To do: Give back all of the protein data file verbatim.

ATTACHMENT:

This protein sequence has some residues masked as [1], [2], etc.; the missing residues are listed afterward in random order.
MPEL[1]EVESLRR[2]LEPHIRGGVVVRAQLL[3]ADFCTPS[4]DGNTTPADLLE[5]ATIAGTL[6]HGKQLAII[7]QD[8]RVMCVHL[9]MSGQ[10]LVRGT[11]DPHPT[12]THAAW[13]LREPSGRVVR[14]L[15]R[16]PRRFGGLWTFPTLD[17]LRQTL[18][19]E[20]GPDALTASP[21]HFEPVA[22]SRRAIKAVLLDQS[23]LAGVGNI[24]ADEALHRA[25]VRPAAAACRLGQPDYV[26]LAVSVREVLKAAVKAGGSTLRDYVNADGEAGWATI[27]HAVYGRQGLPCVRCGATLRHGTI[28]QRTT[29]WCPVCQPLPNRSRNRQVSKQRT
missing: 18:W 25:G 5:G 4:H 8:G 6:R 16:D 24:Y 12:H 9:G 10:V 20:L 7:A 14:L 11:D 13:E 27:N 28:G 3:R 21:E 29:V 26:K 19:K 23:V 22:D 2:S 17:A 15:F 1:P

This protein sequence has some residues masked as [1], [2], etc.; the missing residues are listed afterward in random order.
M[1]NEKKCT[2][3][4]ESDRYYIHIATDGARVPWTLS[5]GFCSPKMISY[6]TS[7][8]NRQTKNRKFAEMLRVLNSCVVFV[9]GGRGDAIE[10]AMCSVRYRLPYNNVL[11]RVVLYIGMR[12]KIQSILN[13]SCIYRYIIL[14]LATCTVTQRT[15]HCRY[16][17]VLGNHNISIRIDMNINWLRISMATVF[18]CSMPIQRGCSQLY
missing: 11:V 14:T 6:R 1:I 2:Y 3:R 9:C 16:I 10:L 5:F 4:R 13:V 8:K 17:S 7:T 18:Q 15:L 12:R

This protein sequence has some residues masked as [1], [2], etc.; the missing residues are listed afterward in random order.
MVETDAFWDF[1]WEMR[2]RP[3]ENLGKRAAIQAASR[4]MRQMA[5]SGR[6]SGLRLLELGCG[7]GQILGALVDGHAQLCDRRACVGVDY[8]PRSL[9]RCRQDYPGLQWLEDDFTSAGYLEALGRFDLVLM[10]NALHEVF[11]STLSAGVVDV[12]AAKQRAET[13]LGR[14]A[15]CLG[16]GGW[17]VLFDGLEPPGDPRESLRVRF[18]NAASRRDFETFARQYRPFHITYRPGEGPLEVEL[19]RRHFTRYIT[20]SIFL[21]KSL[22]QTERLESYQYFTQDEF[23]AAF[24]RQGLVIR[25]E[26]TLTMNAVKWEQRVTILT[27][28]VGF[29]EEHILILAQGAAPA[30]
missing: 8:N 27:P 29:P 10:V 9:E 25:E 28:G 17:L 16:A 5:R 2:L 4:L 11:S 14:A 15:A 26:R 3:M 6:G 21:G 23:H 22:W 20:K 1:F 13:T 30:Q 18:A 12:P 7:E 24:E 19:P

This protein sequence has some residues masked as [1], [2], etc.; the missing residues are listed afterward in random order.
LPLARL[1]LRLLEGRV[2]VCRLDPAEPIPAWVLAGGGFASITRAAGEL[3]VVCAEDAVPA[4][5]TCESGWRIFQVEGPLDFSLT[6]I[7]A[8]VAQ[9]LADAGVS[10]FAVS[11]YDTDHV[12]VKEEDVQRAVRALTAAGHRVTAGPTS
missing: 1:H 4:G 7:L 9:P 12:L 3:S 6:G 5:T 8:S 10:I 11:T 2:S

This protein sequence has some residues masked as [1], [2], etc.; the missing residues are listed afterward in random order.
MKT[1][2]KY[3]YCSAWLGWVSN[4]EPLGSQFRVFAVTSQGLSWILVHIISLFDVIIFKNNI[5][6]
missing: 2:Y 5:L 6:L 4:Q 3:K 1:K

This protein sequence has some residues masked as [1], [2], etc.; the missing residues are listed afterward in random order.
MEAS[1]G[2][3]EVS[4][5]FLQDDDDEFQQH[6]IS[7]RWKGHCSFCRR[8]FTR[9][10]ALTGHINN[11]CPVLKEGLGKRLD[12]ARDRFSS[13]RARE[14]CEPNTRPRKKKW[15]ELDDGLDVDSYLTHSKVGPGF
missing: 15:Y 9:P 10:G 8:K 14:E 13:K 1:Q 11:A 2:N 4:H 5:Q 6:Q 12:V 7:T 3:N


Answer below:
This protein sequence has some residues masked as [1], [2], etc.; the missing residues are listed afterward in random order.
MPEL[1]EVESLRR[2]LEPHIRGGVVVRAQLL[3]ADFCTPS[4]DGNTTPADLLE[5]ATIAGTL[6]HGKQLAII[7]QD[8]RVMCVHL[9]MSGQ[10]LVRGT[11]DPHPT[12]THAAW[13]LREPSGRVVR[14]L[15]R[16]PRRFGGLWTFPTLD[17]LRQTL[18][19]E[20]GPDALTASP[21]HFEPVA[22]SRRAIKAVLLDQS[23]LAGVGNI[24]ADEALHRA[25]VRPAAAACRLGQPDYV[26]LAVSVREVLKAAVKAGGSTLRDYVNADGEAGWATI[27]HAVYGRQGLPCVRCGATLRHGTI[28]QRTT[29]WCPVCQPLPNRSRNRQVSKQRT
missing: 18:W 25:G 5:G 4:H 8:G 6:R 16:D 24:Y 12:H 9:G 10:V 20:L 7:A 14:L 11:D 13:E 27:N 28:G 3:R 21:E 29:V 26:K 19:K 23:V 22:D 2:S 17:A 15:F 1:P

This protein sequence has some residues masked as [1], [2], etc.; the missing residues are listed afterward in random order.
M[1]NEKKCT[2][3][4]ESDRYYIHIATDGARVPWTLS[5]GFCSPKMISY[6]TS[7][8]NRQTKNRKFAEMLRVLNSCVVFV[9]GGRGDAIE[10]AMCSVRYRLPYNNVL[11]RVVLYIGMR[12]KIQSILN[13]SCIYRYIIL[14]LATCTVTQRT[15]HCRY[16][17]VLGNHNISIRIDMNINWLRISMATVF[18]CSMPIQRGCSQLY
missing: 11:V 14:T 6:R 1:I 2:Y 3:R 9:C 16:I 10:L 5:F 4:R 13:V 8:K 17:S 7:T 18:Q 15:L 12:R

This protein sequence has some residues masked as [1], [2], etc.; the missing residues are listed afterward in random order.
MVETDAFWDF[1]WEMR[2]RP[3]ENLGKRAAIQAASR[4]MRQMA[5]SGR[6]SGLRLLELGCG[7]GQILGALVDGHAQLCDRRACVGVDY[8]PRSL[9]RCRQDYPGLQWLEDDFTSAGYLEALGRFDLVLM[10]NALHEVF[11]STLSAGVVDV[12]AAKQRAET[13]LGR[14]A[15]CLG[16]GGW[17]VLFDGLEPPGDPRESLRVRF[18]NAASRRDFETFARQYRPFHITYRPGEGPLEVEL[19]RRHFTRYIT[20]SIFL[21]KSL[22]QTERLESYQYFTQDEF[23]AAF[24]RQGLVIR[25]E[26]TLTMNAVKWEQRVTILT[27][28]VGF[29]EEHILILAQGAAPA[30]
missing: 8:N 27:P 29:P 10:V 9:E 25:E 28:G 17:L 16:A 5:R 2:L 4:L 11:S 14:A 15:A 26:R 3:M 6:G 21:G 23:H 22:W 20:K 1:F 13:T 30:Q 18:A 12:P 7:E 24:E 19:P

This protein sequence has some residues masked as [1], [2], etc.; the missing residues are listed afterward in random order.
LPLARL[1]LRLLEGRV[2]VCRLDPAEPIPAWVLAGGGFASITRAAGEL[3]VVCAEDAVPA[4][5]TCESGWRIFQVEGPLDFSLT[6]I[7]A[8]VAQ[9]LADAGVS[10]FAVS[11]YDTDHV[12]VKEEDVQRAVRALTAAGHRVTAGPTS
missing: 1:H 4:G 7:L 9:P 12:L 3:S 6:G 5:T 8:S 10:I 11:T 2:S

This protein sequence has some residues masked as [1], [2], etc.; the missing residues are listed afterward in random order.
MKT[1][2]KY[3]YCSAWLGWVSN[4]EPLGSQFRVFAVTSQGLSWILVHIISLFDVIIFKNNI[5][6]
missing: 2:Y 5:L 6:L 4:Q 3:K 1:K

This protein sequence has some residues masked as [1], [2], etc.; the missing residues are listed afterward in random order.
MEAS[1]G[2][3]EVS[4][5]FLQDDDDEFQQH[6]IS[7]RWKGHCSFCRR[8]FTR[9][10]ALTGHINN[11]CPVLKEGLGKRLD[12]ARDRFSS[13]RARE[14]CEPNTRPRKKKW[15]ELDDGLDVDSYLTHSKVGPGF
missing: 15:Y 9:P 10:G 8:K 14:E 13:K 1:Q 11:A 2:N 4:H 5:Q 6:Q 12:V 7:T 3:N